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The vindication came not from fossils, or from specimens of living creatures, or from dissection of their organs. It came from a book. What Watson and Crick found was that every organism carries a chemical code for its own creation inside its cells, a text written in a language common to all life: the simple, four-letter code of DNA. "All the organic beings which have ever lived on this earth have descended from some one primordial form," wrote Darwin. He was, frankly, guessing. To understand the story of evolution—both its narrative and its mechanism—modern Darwins don't have to guess. They consult genetic scripture.

Consider, for instance, the famous finches of the Galápagos. Darwin could see that their beaks were variously shaped—some broad and deep, others elongated, still others small and short. He surmised (somewhat belatedly) that in spite of these differences, all the Galápagos finches were close cousins. "Seeing this gradation and diversity of structure in one small, intimately related group of birds," he wrote in The Voyage of the Beagle, "one might really fancy that from an original paucity of birds in this archipelago, one species had been taken and modified for different ends."

This, too, was inspired guesswork. But by analyzing the close similarity of their genetic codes, scientists today can confirm that the Galápagos finches did indeed descend from a single ancestral species (a bird whose closest living relative is the dull-colored grassquit).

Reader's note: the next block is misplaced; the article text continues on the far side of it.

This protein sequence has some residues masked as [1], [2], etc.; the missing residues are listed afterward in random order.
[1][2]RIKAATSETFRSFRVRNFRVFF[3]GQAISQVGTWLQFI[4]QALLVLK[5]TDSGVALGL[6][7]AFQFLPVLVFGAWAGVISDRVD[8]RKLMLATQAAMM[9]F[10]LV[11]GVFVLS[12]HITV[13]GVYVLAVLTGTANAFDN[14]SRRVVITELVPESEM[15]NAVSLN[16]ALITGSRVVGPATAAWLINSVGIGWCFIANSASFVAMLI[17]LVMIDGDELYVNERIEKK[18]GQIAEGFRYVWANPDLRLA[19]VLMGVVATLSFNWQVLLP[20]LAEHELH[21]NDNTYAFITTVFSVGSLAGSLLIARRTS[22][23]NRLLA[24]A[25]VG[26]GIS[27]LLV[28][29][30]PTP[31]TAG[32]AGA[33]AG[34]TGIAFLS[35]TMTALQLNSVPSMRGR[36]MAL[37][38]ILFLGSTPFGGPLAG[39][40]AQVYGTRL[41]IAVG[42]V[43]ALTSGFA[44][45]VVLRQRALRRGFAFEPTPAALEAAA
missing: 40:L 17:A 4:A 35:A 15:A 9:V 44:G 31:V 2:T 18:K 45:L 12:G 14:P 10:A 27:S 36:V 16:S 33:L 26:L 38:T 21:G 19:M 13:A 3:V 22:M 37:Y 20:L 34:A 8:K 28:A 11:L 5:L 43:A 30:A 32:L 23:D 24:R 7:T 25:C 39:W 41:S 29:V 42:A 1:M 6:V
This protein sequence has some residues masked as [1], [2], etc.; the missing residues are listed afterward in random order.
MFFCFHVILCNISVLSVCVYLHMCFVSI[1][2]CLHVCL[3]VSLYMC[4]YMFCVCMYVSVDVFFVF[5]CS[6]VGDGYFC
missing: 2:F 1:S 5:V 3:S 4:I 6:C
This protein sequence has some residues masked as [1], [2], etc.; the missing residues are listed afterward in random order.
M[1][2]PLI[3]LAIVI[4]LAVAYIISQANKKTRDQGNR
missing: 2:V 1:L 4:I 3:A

DNA not only confirms the reality of evolution, it also shows, at the most basic level, how it reshapes living things. Recently, Arhat Abzhanov of Harvard University and Cliff Tabin of Harvard Medical School pinned down the very genes responsible for some of those beak shapes. Genes are sequences of DNA letters that when activated by the cell make a particular protein. Abzhanov and Tabin found that when the gene for a protein called BMP4 is activated (scientists use the word "expressed") in the growing jaw of a finch embryo, it makes the beak deeper and wider. This gene is most strongly expressed in the large ground finch (Geospiza magnirostris), which uses its robust beak to crack open large seeds and nuts. In other finches, a gene expresses a protein called calmodulin, which makes a beak long and thin. This gene is most active in the large cactus finch G. conirostris, which uses its elongated beak to probe for seeds in cactus fruit.

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